Judge partially shields Planned Parenthood

Other legal remedies to counter Texas’ “Heartbeat Act” have been slow to materialize. This is in part because of the law’s unusual enforcement tactic of deputizing any private citizen to sue anyone they suspect of violating the state law. But in one case, District Judge Maya Guerra Gamble in Austin has provided Planned Parenthood clinics a temporary and partial shield from lawsuits. Specifically, the ruling shields Planned Parenthood from suits originating from the nonprofit group Texas Right to Life, which has set up a tip line for citizens to phone in possible violations.

Normally vocal corporate leaders silent

There has also been surprisingly little backlash up to this point from corporations in Texas. Major corporations in Texas have been quick to push back against conservative legislation on various social issues, including climate change, voting rights and LGBT rights. But so far, there have been no cancelations of plans already in motion to relocate major corporate offices to the state in response to the new abortion law.

Texas business columnist Chris Tomlinson speculates that corporate pushback may come later, as fewer corporations decide to relocate to Texas or host high-profile industry conferences in the state. 

INTERNATIONAL NEWS

El Salvador adopts BitCoin as legal tender

El Salvador has officially become the world’s first country to adopt the digital currency BitCoin as legal tender. Starting today, businesses in the country will have to accept the currency as payment wherever possible. To encourage citizens to adopt and use the currency, the country is supplying $30 worth of free BitCoin. Citizens will be able to claim the money when they download the government’s new digital wallet app.

The country first announced plans to adopt BitCoin earlier this year. The announcement spurred both excitement and controversy among BitCoins supporters and detractors. Some contend that the currency is still too volatile to serve as national currency. Over the last year, the price of a single BitCoin went from $10,000 in Sept., 2020, to a high of $63,000 in April 2021 before falling to $30,000 in July. Now, a single coin fetches $51,000, which some attribute to the buzz from El Salvador’s announcement.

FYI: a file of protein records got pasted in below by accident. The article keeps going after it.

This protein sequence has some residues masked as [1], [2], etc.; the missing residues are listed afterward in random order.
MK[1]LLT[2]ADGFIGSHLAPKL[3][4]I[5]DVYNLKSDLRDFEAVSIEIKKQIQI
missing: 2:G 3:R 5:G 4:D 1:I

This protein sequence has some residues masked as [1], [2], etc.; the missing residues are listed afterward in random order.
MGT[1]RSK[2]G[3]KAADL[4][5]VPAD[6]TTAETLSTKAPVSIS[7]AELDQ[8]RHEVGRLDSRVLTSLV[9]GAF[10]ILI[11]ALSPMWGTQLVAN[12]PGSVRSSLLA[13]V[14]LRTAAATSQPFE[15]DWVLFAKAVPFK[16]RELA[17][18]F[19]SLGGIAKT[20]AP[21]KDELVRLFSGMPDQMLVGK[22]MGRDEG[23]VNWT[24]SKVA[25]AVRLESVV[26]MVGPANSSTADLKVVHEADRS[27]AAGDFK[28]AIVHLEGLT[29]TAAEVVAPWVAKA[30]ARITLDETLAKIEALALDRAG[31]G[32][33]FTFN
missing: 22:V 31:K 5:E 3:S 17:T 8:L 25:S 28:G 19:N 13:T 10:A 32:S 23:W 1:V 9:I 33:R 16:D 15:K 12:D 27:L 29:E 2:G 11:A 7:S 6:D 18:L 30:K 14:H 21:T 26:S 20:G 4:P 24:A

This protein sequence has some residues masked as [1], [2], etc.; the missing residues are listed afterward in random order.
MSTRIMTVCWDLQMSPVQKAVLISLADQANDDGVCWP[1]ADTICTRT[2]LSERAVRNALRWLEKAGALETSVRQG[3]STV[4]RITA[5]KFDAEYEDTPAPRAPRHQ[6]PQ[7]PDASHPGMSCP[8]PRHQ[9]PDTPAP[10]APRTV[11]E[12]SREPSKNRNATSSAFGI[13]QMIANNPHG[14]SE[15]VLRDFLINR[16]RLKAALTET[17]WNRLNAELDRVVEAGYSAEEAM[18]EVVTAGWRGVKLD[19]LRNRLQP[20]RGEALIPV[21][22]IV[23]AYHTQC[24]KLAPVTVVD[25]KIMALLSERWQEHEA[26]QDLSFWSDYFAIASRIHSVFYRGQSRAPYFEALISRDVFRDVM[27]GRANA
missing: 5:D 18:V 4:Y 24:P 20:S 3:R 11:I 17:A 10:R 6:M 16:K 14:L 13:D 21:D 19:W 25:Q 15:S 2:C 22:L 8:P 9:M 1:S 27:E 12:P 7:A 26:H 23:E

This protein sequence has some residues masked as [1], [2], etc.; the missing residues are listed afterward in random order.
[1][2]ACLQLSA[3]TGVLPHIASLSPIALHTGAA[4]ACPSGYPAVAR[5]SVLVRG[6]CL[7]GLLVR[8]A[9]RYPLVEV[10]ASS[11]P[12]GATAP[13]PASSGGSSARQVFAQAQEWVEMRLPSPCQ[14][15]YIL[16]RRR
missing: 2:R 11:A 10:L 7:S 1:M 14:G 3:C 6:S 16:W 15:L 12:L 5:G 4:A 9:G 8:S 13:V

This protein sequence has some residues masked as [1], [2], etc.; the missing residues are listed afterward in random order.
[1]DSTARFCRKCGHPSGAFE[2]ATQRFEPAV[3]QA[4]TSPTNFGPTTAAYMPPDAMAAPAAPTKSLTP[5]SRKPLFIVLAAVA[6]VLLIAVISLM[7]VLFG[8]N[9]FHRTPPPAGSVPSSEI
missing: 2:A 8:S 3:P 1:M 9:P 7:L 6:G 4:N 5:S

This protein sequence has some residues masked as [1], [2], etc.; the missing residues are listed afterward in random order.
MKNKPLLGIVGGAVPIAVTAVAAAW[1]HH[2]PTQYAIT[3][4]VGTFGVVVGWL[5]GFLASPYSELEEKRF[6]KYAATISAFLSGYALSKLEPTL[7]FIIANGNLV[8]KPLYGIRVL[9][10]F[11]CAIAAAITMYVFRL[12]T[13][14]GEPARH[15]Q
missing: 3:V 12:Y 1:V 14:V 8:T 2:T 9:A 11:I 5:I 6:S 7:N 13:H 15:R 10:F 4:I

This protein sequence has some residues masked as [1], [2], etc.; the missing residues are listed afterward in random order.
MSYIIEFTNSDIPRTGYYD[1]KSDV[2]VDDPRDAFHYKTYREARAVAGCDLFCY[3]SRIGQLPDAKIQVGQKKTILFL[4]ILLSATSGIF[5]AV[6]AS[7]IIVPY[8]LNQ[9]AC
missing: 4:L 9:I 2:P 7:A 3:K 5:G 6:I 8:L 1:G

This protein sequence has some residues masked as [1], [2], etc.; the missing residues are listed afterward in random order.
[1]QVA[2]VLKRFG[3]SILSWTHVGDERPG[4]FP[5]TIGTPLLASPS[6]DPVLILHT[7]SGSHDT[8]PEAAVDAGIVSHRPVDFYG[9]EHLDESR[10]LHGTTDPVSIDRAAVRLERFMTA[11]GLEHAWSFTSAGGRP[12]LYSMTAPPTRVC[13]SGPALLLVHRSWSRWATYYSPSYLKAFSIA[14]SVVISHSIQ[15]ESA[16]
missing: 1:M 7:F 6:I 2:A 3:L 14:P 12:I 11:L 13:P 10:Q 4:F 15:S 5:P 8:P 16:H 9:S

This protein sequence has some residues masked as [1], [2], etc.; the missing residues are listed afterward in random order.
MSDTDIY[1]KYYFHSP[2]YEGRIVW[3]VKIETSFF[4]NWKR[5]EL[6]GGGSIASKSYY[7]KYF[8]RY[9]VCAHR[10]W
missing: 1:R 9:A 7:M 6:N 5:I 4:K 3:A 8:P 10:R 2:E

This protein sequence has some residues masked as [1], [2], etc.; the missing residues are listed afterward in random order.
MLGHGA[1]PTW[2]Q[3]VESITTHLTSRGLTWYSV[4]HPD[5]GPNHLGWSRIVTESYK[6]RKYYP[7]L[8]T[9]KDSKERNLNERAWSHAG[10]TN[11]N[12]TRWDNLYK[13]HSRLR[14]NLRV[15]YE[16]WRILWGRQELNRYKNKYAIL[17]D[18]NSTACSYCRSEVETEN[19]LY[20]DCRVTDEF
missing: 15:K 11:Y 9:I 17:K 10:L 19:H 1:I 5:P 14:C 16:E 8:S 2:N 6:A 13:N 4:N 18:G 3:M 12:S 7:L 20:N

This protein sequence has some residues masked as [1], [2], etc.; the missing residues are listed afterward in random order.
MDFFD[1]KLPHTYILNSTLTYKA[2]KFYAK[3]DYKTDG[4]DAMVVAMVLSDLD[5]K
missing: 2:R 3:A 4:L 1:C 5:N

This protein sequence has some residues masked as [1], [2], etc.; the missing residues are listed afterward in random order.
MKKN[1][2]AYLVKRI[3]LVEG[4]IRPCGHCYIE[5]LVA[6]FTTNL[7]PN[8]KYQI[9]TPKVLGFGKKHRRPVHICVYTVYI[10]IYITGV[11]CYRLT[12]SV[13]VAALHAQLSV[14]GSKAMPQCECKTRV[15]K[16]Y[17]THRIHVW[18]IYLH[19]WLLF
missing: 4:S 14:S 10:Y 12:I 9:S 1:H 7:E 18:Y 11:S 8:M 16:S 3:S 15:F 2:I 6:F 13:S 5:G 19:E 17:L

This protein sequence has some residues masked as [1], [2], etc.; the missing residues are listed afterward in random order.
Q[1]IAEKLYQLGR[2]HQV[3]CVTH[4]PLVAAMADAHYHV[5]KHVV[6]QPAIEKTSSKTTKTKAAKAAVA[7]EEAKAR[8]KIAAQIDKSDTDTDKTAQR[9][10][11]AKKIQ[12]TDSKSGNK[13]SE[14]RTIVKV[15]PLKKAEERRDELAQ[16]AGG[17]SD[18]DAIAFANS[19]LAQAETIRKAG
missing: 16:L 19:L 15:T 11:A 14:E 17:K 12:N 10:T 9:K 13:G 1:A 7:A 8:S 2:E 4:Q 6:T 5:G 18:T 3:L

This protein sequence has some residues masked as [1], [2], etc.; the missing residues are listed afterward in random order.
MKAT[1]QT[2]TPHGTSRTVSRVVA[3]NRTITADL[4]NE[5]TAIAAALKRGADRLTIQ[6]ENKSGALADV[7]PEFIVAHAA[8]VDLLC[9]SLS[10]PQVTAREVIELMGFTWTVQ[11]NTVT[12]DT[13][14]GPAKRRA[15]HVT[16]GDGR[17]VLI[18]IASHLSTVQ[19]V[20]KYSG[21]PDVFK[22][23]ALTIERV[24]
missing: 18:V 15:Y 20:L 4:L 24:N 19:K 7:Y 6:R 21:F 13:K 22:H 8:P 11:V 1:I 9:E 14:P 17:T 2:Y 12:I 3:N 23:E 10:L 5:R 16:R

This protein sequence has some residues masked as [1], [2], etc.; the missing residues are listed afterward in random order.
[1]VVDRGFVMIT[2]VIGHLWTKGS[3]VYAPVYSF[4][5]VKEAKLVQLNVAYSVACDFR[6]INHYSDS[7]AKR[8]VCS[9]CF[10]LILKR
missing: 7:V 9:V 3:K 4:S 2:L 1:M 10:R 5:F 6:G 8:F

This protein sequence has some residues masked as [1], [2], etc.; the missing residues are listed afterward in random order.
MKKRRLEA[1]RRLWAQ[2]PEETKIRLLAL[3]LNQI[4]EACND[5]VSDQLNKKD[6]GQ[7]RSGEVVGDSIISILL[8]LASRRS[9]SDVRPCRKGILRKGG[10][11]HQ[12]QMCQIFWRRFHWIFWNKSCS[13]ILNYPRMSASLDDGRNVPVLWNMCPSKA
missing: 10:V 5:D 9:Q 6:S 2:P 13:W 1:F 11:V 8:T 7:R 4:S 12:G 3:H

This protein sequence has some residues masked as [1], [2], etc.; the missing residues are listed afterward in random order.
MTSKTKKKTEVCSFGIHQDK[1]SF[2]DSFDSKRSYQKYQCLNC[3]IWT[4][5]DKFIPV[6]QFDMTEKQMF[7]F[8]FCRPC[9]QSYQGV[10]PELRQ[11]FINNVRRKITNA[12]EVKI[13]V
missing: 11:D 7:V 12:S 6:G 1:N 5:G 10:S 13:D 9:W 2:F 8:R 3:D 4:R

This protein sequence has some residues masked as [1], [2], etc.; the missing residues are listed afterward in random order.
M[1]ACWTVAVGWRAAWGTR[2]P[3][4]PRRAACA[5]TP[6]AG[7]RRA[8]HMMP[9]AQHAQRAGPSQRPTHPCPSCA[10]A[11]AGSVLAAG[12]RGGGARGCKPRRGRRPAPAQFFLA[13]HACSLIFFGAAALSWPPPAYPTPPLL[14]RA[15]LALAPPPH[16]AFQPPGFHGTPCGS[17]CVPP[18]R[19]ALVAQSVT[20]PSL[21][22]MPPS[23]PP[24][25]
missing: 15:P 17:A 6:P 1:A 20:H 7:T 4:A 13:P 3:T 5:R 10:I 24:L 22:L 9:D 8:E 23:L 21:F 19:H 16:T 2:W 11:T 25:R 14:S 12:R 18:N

Uncertain future 

Back in July, the World Bank refused a request from El Salvador’s government to help them in adopting BitCoin. Participation from the World Bank could potentially have been a stabilizing influence. Both the danger and the appeal of BitCoin derive from the fact that its market is entirely demand-driven and totally unregulated. In theory, since there are only a finite number of BitCoins available, the currency will, over time, only appreciate in value. But that does not mean the currency is not subject to violent fluctuations. 

For the time being, most Salvadorans will likely continue using the country’s other currency, the U.S. dollar. Surveys suggest that many Salvadorans do not understand the BitCoin system or know how to use it. Business owners are also skeptical. Even those who have started accepting BitCoin ahead of today’s official adoption say their patrons have rarely paid them in BitCoin.

Still, many BitCoin enthusiasts worldwide are buying $30 worth of BitCoin today as a show of solidarity with El Salvador.